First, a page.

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Laurie Rubin's Technicolor Dreams

available at Amazon
L. Rubin, Do You Dream in Color?

available at Amazon
Do You Dream in Color?, L. Rubin, M. Stroke, N. Sivan

(released on February 14, 2012)
Mezzo-soprano Laurie Rubin is coming to Washington next week, to give a free recital at the Kennedy Center Millennium Stage (October 22, 6 pm). While she is in town, she will speak on the radio to Diane Rehm and Bob Edwards and give a private performance at the National Endowment for the Arts. Rubin has just released a solo CD on the Bridge label, which includes her performances of two new song groupings composed for her, including one by composer Bruce Adolphe on poetry that Rubin also wrote. The event at the Kennedy Center coincides conveniently with the release of her new memoir, Do You Dream in Color? All of these are noteworthy achievements for a singer in her 30s, but Laurie Rubin wants, more than anything else, for her achievements to make a difference in the minds of decision makers in the music world, so that they will give other singers like her a chance.

Laurie Rubin was born blind. She discovered that she had loved singing and was good at it, so she went to music school, at Oberlin and for graduate studies at Yale. Among her many performances are some roles in staged operas, including the extensive solo part in Poulenc's La Voix Humaine. How does she do what she does? I reached Rubin on the phone in Hawaii, where she lives, earlier this week to find out.

How do you learn new music? Do you work from braille scores?

I do almost everything by ear. I read the texts of new music I am learning in braille, including in foreign languages. I got into reading braille music too late, I think, so it was hard to adapt to. I understood how music looked from having people describe it to me, but I always did things by ear. Sometimes I listen to recordings, a selection of them, a lot of different recordings, to make sure that I do not learn another singer's occasional mistakes. The music I have been performing a lot of recently, new music, is more difficult, because there are no recordings. Composers have made MIDI files for me, which are absolutely precise in terms of pitch and rhythm. Sometimes I record my learning and rehearsal sessions with the composer. It actually goes rather quickly, and it is not that different from what lots of musicians do regularly.

What was it like to write the poetry for the new song cycle, Do You Dream in Color?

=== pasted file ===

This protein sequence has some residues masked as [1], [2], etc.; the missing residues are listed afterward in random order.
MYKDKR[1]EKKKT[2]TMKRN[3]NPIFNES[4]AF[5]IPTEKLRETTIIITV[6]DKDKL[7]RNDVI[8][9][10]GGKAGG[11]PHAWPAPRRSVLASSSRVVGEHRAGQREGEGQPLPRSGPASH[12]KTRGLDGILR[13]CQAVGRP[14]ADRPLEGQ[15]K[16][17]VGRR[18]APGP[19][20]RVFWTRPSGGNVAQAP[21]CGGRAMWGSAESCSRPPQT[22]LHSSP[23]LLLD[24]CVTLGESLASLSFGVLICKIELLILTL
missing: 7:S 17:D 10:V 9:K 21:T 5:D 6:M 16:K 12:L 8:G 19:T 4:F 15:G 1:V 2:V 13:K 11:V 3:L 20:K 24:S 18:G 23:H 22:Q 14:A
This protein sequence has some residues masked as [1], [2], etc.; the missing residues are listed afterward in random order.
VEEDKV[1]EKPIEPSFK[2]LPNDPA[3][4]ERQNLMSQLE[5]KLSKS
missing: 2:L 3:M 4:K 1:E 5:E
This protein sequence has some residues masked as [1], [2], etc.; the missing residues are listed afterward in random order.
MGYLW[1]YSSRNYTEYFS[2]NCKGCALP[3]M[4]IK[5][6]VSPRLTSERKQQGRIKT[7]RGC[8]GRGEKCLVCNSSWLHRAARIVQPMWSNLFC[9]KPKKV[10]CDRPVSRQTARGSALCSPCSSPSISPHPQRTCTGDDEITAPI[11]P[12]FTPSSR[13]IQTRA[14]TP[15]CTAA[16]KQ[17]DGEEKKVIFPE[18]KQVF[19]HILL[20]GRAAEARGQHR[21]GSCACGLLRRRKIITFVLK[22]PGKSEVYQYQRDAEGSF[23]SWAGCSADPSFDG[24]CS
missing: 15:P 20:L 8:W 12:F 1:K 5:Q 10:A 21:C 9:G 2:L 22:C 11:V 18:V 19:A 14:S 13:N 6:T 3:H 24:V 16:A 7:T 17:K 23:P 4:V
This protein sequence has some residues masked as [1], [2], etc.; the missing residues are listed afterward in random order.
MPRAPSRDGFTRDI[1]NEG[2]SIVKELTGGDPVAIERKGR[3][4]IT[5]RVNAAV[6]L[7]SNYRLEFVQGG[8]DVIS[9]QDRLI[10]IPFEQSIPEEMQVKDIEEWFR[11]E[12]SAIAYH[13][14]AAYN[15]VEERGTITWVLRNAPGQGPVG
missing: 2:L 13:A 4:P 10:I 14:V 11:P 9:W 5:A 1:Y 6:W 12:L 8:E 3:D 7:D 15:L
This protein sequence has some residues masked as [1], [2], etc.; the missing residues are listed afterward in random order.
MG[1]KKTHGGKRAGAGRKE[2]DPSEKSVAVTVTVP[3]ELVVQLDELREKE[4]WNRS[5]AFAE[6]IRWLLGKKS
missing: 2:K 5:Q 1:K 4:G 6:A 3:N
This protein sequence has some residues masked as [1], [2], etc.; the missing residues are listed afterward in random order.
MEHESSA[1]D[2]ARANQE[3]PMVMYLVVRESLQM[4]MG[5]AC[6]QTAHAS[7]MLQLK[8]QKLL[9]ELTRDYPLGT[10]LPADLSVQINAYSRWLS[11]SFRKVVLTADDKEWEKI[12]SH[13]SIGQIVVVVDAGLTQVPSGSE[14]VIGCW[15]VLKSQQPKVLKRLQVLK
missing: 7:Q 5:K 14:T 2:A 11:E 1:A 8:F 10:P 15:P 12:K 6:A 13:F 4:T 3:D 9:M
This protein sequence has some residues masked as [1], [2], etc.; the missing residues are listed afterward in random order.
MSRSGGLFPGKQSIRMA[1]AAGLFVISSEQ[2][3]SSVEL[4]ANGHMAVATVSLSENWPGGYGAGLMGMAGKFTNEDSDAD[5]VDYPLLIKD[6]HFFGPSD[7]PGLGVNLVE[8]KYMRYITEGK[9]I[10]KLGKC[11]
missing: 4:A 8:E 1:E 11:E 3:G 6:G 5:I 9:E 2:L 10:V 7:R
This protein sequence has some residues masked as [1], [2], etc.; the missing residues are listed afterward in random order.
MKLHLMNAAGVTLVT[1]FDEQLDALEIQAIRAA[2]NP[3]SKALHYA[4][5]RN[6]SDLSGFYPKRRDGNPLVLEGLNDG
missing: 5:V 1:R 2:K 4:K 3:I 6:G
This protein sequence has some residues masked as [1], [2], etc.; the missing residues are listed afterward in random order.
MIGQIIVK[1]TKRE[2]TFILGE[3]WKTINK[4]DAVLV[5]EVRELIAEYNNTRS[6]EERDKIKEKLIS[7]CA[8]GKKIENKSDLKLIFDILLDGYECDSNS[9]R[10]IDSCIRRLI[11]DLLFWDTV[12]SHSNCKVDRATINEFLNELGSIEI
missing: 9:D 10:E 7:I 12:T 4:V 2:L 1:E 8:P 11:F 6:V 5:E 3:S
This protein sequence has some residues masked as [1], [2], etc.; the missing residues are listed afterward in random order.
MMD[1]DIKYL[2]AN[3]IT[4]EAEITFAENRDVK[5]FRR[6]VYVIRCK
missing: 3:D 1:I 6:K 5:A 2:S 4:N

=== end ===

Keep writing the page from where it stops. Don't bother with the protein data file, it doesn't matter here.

It was pretty amazing. At that point, I had worked with other composers, but this was the first time that someone had asked me to write lyrics. I really wanted audiences to understand what happens in my life, which is something that you cannot really talk about under normal circumstances. It's like this big white elephant in the room. I am not really a poet, so it gave me pause at first, but the words flowed out so easily. It was apparently something I had wanted to express for a long time.

How closely do you listen to yourself when you sing? Do you think you hyper-focus on the sound of your voice more than singers who can see?

In a way I might be. For me my voice is the main means of expression. I have never seen body language, so for me the voice is the way I express. All of the singers I love and emulate -- Frederica von Stade, Plácido Domingo, Janet Baker -- I love the sound of their voices. I try to be a visual performer, to show what I feel also in my face. It is something that I have had to work on a lot over the years, but what I really care about is vocal color.

You have sung Poulenc’s La voix humaine and Penelope in Monteverdi’s Il Ritorno d’Ulisse in Patria on stage. What other roles would you most like to sing?

Both of those roles are vulnerable women, which is perhaps what led the director even to think about casting me. There are roles that I will never do, because they require too much movement, like Carmen, but other roles seem more likely. I would love to sing Romeo in I Capuleti e i Montecchi. I love all his arias. Massenet’s Cendrillon. Debussy's Mélisande -- another fragile woman. Any Handel opera, and Monteverdi. I love Orfeo and The Coronation of Poppea.

What do you hope people will take away from your performances?

I hope now that conductors think more deeply, more creatively, about working with people with disabilities, and not just blind people. Opera characters do not have to be perfect people physically. After a while, the character is just the character. I hope that other musicians will think about that more openly, be willing to jump into the experience, and learn more about it.

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